Hey friends! After opening up my blog shop on Friday, Bone & Bloom, I decided it was fitting to share what to include in your media kit as a blogger — especially after having a few requests from you guys to do so! Media kits are beneficial when negotiating paid collaborations and sponsorships with brands, putting all of your services, prices and stats on the table for them to review to determine your value within their marketing budget. Keep reading for my eight media kit essentials for bloggers.
“About Me” section.
Introduce interested brands to who you are, where you’re from and the type of content you post. This will help companies determine if you’re in their demographic and if you could be a good fit for their current campaign or a future one. Keep this section, brief, light and informative while incorporating your personality.
I suggest including a photo of you so that brands can quickly begin to associate your name and blog with your face. Brands are frequently reaching out to people, often several at a time, so including a photo of yourself is a simple way to not let your name get lost in the crowd.
What can you provide? What value do you bring to the table? Include a variety of options at different price points to make budgeting for them straight forward and simple. Consider including packages/breakdowns for large campaigns, sponsored Instagram posts, dedicated blog posts, social media mentions, etc.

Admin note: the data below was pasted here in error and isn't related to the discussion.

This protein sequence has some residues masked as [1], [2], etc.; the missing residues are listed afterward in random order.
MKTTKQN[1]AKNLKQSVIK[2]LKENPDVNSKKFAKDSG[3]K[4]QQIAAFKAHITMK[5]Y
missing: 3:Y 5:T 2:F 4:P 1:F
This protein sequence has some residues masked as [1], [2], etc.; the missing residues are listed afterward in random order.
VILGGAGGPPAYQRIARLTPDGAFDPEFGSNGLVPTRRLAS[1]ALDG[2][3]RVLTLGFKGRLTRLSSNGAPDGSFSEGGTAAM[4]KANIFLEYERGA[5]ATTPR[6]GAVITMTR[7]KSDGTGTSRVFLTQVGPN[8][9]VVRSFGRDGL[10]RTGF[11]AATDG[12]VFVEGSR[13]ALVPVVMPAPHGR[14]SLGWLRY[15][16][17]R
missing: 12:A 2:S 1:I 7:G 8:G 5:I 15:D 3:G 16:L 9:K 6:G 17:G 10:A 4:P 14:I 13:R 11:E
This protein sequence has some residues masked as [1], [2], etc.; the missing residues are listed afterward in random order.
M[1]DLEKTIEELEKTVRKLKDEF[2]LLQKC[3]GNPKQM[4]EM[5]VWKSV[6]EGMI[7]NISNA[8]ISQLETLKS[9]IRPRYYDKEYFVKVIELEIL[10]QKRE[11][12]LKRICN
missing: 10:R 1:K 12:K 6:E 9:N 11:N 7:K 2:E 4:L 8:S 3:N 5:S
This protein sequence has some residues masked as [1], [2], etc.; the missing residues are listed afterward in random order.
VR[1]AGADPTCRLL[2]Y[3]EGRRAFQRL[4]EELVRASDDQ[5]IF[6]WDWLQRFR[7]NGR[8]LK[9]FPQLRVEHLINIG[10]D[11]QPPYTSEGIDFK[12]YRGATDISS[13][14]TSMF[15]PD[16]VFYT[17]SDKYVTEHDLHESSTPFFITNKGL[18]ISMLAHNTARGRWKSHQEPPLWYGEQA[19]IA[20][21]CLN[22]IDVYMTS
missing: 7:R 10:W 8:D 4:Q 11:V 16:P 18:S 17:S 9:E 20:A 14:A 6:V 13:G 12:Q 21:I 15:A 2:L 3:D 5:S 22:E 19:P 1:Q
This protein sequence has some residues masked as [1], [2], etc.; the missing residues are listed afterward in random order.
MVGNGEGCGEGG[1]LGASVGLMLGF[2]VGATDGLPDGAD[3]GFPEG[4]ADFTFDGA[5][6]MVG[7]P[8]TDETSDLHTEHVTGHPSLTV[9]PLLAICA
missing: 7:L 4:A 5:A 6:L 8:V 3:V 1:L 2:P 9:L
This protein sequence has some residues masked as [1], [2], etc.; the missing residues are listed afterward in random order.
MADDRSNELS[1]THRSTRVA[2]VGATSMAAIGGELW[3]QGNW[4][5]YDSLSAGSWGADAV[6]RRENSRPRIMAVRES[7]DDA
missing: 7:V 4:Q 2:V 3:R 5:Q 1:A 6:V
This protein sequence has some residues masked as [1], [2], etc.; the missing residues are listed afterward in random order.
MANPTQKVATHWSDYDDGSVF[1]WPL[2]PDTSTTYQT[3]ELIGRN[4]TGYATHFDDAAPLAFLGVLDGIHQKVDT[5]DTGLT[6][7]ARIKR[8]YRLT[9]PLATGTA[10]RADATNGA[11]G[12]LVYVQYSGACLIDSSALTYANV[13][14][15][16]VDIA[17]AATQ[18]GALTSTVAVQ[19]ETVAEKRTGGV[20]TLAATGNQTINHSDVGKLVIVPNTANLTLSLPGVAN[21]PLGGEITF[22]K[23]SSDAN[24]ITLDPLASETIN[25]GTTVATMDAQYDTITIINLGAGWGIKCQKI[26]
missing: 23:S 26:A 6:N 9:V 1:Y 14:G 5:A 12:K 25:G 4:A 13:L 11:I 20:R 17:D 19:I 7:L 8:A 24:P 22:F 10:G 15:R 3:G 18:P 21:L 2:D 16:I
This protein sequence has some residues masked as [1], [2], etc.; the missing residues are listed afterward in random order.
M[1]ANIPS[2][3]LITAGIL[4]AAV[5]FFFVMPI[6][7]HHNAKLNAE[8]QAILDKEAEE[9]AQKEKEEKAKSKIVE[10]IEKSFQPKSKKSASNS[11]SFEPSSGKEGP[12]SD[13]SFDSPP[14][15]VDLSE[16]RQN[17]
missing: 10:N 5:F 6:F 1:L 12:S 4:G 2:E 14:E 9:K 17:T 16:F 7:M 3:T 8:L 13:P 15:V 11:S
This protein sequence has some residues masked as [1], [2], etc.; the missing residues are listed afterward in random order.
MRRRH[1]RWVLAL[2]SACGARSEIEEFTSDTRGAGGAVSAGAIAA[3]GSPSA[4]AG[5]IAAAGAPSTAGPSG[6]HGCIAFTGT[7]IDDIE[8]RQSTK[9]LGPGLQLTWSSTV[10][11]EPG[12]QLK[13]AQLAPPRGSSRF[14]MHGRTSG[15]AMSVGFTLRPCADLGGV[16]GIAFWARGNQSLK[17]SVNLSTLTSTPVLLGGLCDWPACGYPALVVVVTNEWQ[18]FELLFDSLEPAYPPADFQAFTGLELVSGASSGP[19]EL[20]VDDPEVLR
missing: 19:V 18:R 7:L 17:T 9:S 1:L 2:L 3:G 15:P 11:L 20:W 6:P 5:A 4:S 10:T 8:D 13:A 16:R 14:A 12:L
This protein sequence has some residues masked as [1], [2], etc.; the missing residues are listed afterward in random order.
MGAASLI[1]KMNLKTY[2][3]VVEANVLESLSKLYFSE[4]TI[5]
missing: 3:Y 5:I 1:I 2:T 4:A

This is a tricky one, but necessary for nailing paid collaborations. It’s crucial to let businesses know that you don’t work for free at that your work is valuable to them, too.
What brands have you worked with in the past? Were you a part of any campaigns? Did you help any small business grow their audience? Have you generated a notable number of sales for a brand? These may be things to mention in your media kit. I think it’s also beneficial to include a couple photos from past campaigns you’ve done to demonstrate your work.
Share your connections — what groups are you a part of? What brand ambassador titles do you hold? This helps to show brands that you’re repritable and have had success in working with others in the past. Think of this as references on a resume.
Audience count and traffic stats.
As much as numbers make us all cringe sometimes (or all the time), your audience count and traffic stats are necessary for expressing your reach. Although I don’t think follower counts are necessarily correlated to influence and engagement levels, numbers mean something to brands, and are therefore necessary to include. Be sure to keep these numbers up to date as you grow!
Social media links.
Include each of your social media handles/usernames to share your reach. This lets brands know what platforms you’re active on, sharing where you’ll be sharing your collaboration with them if you both choose to move forward with working together — letting them know what profiles to look for your sponsored post for them on.
Last but not least, provide your email and phone number in a location that is quick to find, such as at the top or bottom of the kit — don’t make them search for it! You’re likely already in email communication since they have access to your kit, but they make choose to call you or pass your kit along to someone else within the company who will need your contact information.
Now that you know what to include in your media kit, it’s time to tackle the design of it — which is equally important. If you need help in this area or are unsure of how to brand yourself, I can help! Send me an email at firstname.lastname@example.org and visit my blog shop page for more information on my services for media kits, business cards, logos, blog development, resumes, etc.